State says conservatives ran a clean campaign
Argenbright exonerates Citizens for Common Sense Government of alleged electoral wrongsEd Argenbright's ruling on the propriety of Missoula's city council elections last fall was long overdue by the time it was released last week, but the Commissioner of Political Practices says the case was unique, and he wanted to make sure everything was in order before going public.
And the eagerly-awaited results? Citizens for Common Sense Government and the six candidates it supported did nothing illegal in their campaign for city hall.
"In this case we did a thorough investigation. We came to the conclusion that there was no coordination between the candidates and the committee," says Argenbright. "It was difficult in the sense that we have not had committees that acted independently of the candidates before."
Citizens raised nearly $45,000 last fall -- most of which came from building contractors and real estate interests -- and made no bones about its intention to defeat New Party candidates. The New Party, with only $3,503 in its coffers, decried the introduction of big spending to small-town politics as an attempt by the development community to buy the election.
A few went further than just complaining. Candidates Dave Harmon and Craig Sweet filed charges with Argenbright's office, accusing Citizens of several illegal missteps including not registering properly as a political committee, secretly giving aid to the candidates the group endorsed, using a misleading name, not reporting contributions and expenditures on time, and making false statements about candidates' voting records.
In the end, Sweet lost his seat on the council, as did fellow New Party member Linda Tracy. Harmon won, along with the Citizens-favored candidates Jamie Carpenter, Myrt Charney, Jack Reidy (who ran unopposed), and Tracey Turek. Also victorious was Democrat incumbent Lou Ann Crowley.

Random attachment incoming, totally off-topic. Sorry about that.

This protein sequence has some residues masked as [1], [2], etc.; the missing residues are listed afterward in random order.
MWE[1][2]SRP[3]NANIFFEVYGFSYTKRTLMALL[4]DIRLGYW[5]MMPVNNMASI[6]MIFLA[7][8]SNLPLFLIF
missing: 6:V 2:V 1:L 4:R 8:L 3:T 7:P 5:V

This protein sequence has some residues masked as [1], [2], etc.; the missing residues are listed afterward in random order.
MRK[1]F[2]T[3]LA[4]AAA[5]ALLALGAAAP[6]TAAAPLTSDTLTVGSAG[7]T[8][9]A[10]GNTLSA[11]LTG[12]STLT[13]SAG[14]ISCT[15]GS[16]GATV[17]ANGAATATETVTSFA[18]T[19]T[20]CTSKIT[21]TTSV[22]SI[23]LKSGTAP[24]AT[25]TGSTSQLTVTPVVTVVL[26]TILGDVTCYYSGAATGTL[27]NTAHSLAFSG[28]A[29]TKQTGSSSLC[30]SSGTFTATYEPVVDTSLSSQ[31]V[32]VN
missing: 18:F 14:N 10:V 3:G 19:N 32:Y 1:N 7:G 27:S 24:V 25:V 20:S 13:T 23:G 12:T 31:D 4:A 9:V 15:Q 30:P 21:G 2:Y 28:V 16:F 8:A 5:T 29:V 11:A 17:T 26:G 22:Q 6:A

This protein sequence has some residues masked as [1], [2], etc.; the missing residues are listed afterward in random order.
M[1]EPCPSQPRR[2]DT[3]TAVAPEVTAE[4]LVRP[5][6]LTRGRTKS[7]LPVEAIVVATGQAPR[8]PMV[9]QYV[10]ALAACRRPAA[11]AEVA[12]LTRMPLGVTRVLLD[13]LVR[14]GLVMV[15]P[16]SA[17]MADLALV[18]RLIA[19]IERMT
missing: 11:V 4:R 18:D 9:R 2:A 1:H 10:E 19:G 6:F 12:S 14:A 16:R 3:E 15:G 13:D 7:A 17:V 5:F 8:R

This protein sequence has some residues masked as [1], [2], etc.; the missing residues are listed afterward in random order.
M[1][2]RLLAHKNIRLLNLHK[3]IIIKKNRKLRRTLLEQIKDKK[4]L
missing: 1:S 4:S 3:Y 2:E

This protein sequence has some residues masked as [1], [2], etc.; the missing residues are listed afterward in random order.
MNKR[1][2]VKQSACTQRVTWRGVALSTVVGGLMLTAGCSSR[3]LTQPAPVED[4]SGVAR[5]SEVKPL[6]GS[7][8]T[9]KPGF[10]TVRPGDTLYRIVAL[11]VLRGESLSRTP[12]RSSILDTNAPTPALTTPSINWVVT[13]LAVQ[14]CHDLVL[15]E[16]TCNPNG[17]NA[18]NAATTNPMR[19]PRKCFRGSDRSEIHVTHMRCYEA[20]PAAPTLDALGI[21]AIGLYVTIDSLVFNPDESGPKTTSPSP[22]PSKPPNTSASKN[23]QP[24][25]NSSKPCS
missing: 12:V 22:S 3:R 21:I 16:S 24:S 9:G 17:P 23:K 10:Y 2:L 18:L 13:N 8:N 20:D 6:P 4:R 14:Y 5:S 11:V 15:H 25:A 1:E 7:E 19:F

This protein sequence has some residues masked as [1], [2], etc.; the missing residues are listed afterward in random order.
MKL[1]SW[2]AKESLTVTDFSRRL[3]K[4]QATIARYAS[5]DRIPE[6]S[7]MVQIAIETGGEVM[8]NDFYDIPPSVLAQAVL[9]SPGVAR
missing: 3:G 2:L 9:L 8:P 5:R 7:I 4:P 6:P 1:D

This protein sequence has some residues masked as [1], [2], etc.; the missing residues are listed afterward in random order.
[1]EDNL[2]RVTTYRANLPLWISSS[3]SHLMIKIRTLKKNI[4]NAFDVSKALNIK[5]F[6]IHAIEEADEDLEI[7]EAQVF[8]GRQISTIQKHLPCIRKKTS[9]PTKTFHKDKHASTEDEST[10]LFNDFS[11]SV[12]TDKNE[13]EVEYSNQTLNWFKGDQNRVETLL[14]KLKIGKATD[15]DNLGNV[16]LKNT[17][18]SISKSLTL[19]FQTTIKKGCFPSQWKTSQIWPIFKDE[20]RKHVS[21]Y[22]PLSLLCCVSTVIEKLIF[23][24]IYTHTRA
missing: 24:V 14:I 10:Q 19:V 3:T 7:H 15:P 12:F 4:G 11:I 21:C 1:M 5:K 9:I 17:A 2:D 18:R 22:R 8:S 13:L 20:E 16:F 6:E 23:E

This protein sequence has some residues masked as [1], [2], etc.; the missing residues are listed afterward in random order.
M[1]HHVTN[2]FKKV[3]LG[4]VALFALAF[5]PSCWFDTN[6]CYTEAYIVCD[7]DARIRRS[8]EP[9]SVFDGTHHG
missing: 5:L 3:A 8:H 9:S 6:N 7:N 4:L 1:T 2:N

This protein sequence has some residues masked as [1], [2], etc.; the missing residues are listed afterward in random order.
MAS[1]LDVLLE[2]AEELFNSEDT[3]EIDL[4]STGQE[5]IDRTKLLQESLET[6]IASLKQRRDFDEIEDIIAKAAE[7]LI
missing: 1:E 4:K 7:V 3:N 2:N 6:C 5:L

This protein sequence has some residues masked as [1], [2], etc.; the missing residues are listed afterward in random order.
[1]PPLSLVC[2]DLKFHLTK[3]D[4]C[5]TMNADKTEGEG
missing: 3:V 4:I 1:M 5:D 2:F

Monday night's city council meeting was the first for the four new members, but it also brought several of the key players from the election out to watch the proceedings, including Citizens President Bob McCue, County Commissioner Barbara Evans and Craig Sweet. While the council went through several rounds of voting to choose a new president, Sweet and Evans sat next to each other in the audience, often joking and kidding with each other.
The air of camaraderie, however, was deceiving.
In an interview with the Independent just before the meeting, Sweet said he was disappointed with Argenbright's decision and is still considering whether to pursue the matter further by consulting with an attorney. Sweet says he believes that Citizens broke the law and to let the matter drop is exactly what the conservative-minded group wants.
"I'd guess you'd have to wonder how differently people would respond if they were under oath," he says.
"It's not sour grapes," he adds, saying he still is not convinced that Citizens and their candidates didn't coordinate efforts.
Sweet is also critical of the amount of money raised by Citizens, and its subsequent newspaper and television advertising blitz: "You end up driving a wedge between the candidates and the voters. They [the contributors] are not beholden to the voters."
Mayor Mike Kadas, who does not have ties to either Citizens or the New Party, shares Sweet's concern over the infusion of big money into local campaigns. Kadas says he is not surprised by Argenbright's decision because of the vagueness of the law, but nonetheless thinks spending such large sums hampers the chances for an unbiased political debate.
"It's pretty frightening. There need to be limits on direct expenditures. I don't think this is good for the political dialogue of the community," he says.
McCue counters that it was the New Party, and not Citizens, that tried to shut down the political debate. The complaint they filed, McCue says, was a just an attempt to scare his group out of the discussion. "They were really trying to intimidate us out of the process."
Still, for his part, McCue seems to be extending a conciliatory hand and says the group is not considering filing any counter charges. "We'd just like to let it go. We'd like to see the council go forward into '98."
According to its campaign finance reports, the group still has well over $10,000 left in its coffers. While McCue said during the campaign that the group has its eye on next year's county commissioners race, neither he nor Evans would comment in detail on their future plans.
"Do you know how to eat an elephant?" Evans asks. "One bite at a time. We're not going away."
Ward 1 rep Dave Harmon cheers at a New Party rally last fall where the group claimed that Citizens for Common Sense Government violated election laws. Photo by Jeff Powers.